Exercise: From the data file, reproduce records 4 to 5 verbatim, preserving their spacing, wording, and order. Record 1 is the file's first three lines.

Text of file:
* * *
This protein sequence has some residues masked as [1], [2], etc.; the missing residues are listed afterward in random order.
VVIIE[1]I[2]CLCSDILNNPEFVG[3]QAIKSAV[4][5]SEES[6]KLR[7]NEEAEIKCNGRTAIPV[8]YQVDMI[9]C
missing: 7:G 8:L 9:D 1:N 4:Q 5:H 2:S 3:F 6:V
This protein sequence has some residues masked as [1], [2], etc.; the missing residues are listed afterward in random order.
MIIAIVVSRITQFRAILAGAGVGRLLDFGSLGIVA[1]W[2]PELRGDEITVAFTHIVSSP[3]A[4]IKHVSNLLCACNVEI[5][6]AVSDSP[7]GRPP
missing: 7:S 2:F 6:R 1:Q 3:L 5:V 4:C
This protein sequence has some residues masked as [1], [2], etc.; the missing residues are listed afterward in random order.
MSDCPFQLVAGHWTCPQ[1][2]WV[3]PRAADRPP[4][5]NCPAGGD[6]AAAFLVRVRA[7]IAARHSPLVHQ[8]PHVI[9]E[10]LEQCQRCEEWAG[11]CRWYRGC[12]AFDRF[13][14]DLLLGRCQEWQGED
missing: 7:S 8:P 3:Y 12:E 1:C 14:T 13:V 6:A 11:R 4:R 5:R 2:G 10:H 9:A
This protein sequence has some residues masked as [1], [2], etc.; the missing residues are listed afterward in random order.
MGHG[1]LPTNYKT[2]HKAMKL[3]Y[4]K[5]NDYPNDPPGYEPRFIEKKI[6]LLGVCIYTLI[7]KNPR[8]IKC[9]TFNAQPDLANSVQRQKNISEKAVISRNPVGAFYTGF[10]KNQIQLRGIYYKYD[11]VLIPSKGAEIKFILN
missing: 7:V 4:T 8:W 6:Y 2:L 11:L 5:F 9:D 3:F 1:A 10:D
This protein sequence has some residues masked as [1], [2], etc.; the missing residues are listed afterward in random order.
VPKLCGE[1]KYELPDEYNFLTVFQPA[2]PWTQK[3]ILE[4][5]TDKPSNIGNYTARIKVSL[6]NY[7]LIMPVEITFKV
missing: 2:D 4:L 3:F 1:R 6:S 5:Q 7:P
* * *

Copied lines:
This protein sequence has some residues masked as [1], [2], etc.; the missing residues are listed afterward in random order.
MGHG[1]LPTNYKT[2]HKAMKL[3]Y[4]K[5]NDYPNDPPGYEPRFIEKKI[6]LLGVCIYTLI[7]KNPR[8]IKC[9]TFNAQPDLANSVQRQKNISEKAVISRNPVGAFYTGF[10]KNQIQLRGIYYKYD[11]VLIPSKGAEIKFILN
missing: 7:V 4:T 8:W 6:Y 2:L 11:L 5:F 9:D 3:F 1:A 10:D
This protein sequence has some residues masked as [1], [2], etc.; the missing residues are listed afterward in random order.
VPKLCGE[1]KYELPDEYNFLTVFQPA[2]PWTQK[3]ILE[4][5]TDKPSNIGNYTARIKVSL[6]NY[7]LIMPVEITFKV
missing: 2:D 4:L 3:F 1:R 6:S 5:Q 7:P